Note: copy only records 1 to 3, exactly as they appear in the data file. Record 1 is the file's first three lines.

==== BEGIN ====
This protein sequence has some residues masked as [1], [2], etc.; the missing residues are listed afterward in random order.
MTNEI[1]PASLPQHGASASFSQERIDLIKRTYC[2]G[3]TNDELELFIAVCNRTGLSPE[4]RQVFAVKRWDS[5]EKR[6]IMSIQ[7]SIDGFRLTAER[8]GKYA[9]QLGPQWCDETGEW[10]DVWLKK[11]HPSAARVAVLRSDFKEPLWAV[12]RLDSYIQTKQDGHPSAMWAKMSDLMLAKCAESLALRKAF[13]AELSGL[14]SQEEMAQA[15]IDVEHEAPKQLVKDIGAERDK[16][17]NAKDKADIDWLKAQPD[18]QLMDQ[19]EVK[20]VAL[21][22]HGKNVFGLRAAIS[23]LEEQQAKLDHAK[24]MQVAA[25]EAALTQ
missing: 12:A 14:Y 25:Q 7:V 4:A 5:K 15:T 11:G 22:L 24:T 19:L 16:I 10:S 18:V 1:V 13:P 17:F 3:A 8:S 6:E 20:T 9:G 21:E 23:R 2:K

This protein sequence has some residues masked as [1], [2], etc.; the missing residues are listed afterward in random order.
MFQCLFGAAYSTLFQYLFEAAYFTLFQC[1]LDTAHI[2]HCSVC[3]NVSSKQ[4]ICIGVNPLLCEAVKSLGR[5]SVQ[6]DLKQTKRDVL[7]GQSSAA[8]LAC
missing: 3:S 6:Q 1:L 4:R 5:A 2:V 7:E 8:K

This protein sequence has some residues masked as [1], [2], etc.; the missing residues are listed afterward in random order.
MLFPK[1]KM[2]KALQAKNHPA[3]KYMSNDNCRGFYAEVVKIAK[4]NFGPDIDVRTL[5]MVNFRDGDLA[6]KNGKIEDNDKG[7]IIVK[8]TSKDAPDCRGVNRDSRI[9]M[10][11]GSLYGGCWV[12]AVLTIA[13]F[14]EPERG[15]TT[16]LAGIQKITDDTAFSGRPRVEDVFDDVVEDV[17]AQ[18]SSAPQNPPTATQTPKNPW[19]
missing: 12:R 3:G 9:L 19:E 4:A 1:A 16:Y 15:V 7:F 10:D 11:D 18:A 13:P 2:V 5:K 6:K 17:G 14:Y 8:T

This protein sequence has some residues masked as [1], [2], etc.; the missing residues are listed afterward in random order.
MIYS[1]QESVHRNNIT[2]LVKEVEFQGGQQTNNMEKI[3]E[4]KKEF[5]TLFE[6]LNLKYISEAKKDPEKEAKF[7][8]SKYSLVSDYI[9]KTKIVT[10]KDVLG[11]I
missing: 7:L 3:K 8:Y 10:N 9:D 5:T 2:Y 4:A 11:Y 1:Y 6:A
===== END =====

This protein sequence has some residues masked as [1], [2], etc.; the missing residues are listed afterward in random order.
MTNEI[1]PASLPQHGASASFSQERIDLIKRTYC[2]G[3]TNDELELFIAVCNRTGLSPE[4]RQVFAVKRWDS[5]EKR[6]IMSIQ[7]SIDGFRLTAER[8]GKYA[9]QLGPQWCDETGEW[10]DVWLKK[11]HPSAARVAVLRSDFKEPLWAV[12]RLDSYIQTKQDGHPSAMWAKMSDLMLAKCAESLALRKAF[13]AELSGL[14]SQEEMAQA[15]IDVEHEAPKQLVKDIGAERDK[16][17]NAKDKADIDWLKAQPD[18]QLMDQ[19]EVK[20]VAL[21][22]HGKNVFGLRAAIS[23]LEEQQAKLDHAK[24]MQVAA[25]EAALTQ
missing: 12:A 14:Y 25:Q 7:V 4:A 5:K 15:T 11:G 22:L 24:T 19:L 16:I 10:S 18:V 1:V 13:P 17:F 3:A 8:S 6:E 20:T 9:G 21:E 23:R 2:K

This protein sequence has some residues masked as [1], [2], etc.; the missing residues are listed afterward in random order.
MFQCLFGAAYSTLFQYLFEAAYFTLFQC[1]LDTAHI[2]HCSVC[3]NVSSKQ[4]ICIGVNPLLCEAVKSLGR[5]SVQ[6]DLKQTKRDVL[7]GQSSAA[8]LAC
missing: 3:S 6:Q 1:L 4:R 5:A 2:V 7:E 8:K

This protein sequence has some residues masked as [1], [2], etc.; the missing residues are listed afterward in random order.
MLFPK[1]KM[2]KALQAKNHPA[3]KYMSNDNCRGFYAEVVKIAK[4]NFGPDIDVRTL[5]MVNFRDGDLA[6]KNGKIEDNDKG[7]IIVK[8]TSKDAPDCRGVNRDSRI[9]M[10][11]GSLYGGCWV[12]AVLTIA[13]F[14]EPERG[15]TT[16]LAGIQKITDDTAFSGRPRVEDVFDDVVEDV[17]AQ[18]SSAPQNPPTATQTPKNPW[19]
missing: 12:R 3:G 9:L 19:E 4:A 1:A 16:Y 15:V 7:F 10:D 11:D 18:A 13:P 2:V 5:K 6:K 17:G 14:Y 8:T